Journalist, Founder & Creative Director of Legology.
WHAT LED YOU TO START WORKING IN DIGITAL/MEDIA PUBLISHING?
I’m a journalist by trade – until recently I’d spent some 25 years writing about beauty and health for print, latterly with a weekly beauty column in the Telegraph newspaper for 14 years – and that naturally led to a relationship with digital. I’ve always been fascinated by the digital world. I started blogging a decade ago and now, as the owner of my own beauty business – a leg care brand called Legology – I spend more time than ever working to evolve our website and at our digital marketing programmes. I particularly enjoy the social side, I’m an Instagram addict – it’s a great way for an expert to have a voice and build an on-brand interactive profile for a business.
WHAT DOES A TYPICAL DAY LOOK LIKE FOR YOU?
6 am start. Coffee. Emails. Dog walk. Instagram. If it’s an office day I’ll spend the day at my desk, and once a week our digital marketing director comes in to work with me on our schedule, including designing newsletters, working on new ideas for social campaigns – we are very focused on Facebook ads currently – and creating evergreen content for our site. Our aim is to make the Legology site a destination for leg health and beauty, and we publish an e-mag twice a month on the site with posts on beauty generally, which complements my previous career as a beauty writer and brings our subscribers extra content beyond leg care. The blog content is managed by a small and savvy editorial team, and the site itself is managed by an independent consultant who has worked with me from the beginning to create it, so he knows the brand (and my impossible demands) well. On a less typical day I might be out with our PR meeting the press ( always a joy because I still have many friends who are writing for blogs and print), seeing suppliers, our contract manufacturers or meeting with colleagues at the British Beauty Council, which I co-founded to give our industry an inclusive voice at government level.
WHAT’S YOUR WORK SETUP LIKE?
I use a mac book pro and an iPhone 6S. I go nowhere without the pair of them. Aside from social – Instagram, Twitter, and Facebook – my go-to apps on iPhone are Over, Hyperlapse, Pixelmator, Lumyer, MailChimp, Dropbox, LinkedIn, Medium (for reading and contributing to), Gold radio, banking apps, all the London parking and travel apps, and of course Netflix.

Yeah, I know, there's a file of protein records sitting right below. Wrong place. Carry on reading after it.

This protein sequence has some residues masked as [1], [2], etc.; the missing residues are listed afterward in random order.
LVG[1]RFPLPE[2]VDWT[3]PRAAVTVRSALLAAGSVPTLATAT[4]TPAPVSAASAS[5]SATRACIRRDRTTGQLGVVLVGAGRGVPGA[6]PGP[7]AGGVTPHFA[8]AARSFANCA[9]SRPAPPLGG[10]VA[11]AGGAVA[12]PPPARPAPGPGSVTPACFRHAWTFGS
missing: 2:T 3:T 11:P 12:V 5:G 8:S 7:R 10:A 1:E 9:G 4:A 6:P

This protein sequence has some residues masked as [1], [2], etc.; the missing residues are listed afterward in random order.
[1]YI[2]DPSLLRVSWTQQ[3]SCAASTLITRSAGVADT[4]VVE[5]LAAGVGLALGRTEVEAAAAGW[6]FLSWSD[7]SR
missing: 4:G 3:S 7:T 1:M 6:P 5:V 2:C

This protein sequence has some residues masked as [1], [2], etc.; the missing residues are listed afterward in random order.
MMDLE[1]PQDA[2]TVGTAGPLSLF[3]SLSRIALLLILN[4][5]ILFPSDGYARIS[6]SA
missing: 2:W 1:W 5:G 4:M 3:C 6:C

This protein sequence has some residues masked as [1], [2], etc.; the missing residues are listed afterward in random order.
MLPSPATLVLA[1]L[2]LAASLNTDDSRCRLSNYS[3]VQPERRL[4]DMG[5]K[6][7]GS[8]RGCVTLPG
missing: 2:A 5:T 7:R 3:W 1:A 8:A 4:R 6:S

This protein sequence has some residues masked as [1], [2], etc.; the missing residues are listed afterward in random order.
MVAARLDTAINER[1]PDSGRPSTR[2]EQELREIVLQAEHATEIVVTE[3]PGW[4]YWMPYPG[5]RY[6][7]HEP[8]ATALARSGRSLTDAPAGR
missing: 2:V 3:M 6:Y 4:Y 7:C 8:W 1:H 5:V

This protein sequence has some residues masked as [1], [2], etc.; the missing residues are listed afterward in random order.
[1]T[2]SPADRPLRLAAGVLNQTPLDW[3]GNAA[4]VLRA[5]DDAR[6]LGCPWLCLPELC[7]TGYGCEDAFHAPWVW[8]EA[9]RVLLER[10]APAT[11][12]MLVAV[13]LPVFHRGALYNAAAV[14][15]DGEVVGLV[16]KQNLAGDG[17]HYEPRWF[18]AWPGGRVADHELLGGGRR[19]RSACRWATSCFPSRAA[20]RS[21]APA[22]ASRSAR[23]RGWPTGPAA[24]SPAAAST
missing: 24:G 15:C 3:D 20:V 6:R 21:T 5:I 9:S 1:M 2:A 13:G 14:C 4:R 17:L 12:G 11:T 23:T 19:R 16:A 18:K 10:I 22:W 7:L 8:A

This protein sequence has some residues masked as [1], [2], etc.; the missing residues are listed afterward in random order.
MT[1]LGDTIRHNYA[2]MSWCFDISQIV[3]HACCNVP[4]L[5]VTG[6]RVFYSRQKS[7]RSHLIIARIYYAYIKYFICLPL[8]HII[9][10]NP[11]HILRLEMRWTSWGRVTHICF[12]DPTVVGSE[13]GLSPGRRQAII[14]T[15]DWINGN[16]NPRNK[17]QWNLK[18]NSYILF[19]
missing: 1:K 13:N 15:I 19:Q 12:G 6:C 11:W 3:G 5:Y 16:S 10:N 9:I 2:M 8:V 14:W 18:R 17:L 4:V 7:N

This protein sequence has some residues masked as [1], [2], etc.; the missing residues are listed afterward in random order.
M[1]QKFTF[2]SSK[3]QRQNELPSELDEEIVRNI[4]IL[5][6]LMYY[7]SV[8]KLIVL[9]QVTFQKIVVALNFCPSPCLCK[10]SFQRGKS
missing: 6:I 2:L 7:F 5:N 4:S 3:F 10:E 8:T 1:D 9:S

WHAT DO YOU DO OR GO TO GET INSPIRED?
Wait patiently with my eyes open – inspiration comes from every actual and virtual corner of life, although I find London and its cultural history particularly motivating.
WHAT’S YOUR FAVORITE PIECE OF WRITING OR QUOTE?
I believe in the philosophy of perspective: when you weigh up the things that are troubling you against challenging experiences you have previously had in life, it inevitably diminishes them.
WHAT’S THE PASSIONATE PROBLEM YOU ARE TACKLING AT THE MOMENT?
I have a scale up business, where do I start?! Cash flow is always a killer because so much of it is out of your control despite invoice forecasting and so on. Personally, though, I’m passionately committed to developing the best leg care brand in the world.
IS THERE A PRODUCT, SOLUTION, OR TOOL THAT YOU THINK IS A GOOD MATCH FOR YOUR DIGITAL PUBLISHING EFFORTS?
Yes. A system which enables MailChimp, WordPress and Pixelmator for time-poor business owners who did not have digital media as part of their school curriculum – there are many of us! I’m self-taught and learn on the hoof from what I can pick up, yet it can still be a great frustration when I can’t render my digital ideas in a professional way. I particularly struggle with MailChimp which does not feel intuitive to me in a way that lets me flexibly create newsletters that reflect the perfection of print, because that’s what I’m used to and that’s what our market expects. So a mailer software programme that supports people with a creative eye but without advanced technical skills would be a dream.
ANY ADVICE FOR AMBITIOUS DIGITAL PUBLISHING AND MEDIA PROFESSIONALS JUST STARTING OUT?
To identify the digital support network that works best for your company and keep refining it until you have a deck of buttons in front of you to elevate your business. Be focused on your digital output but put boundaries in that makes digital work for you rather than the other way around.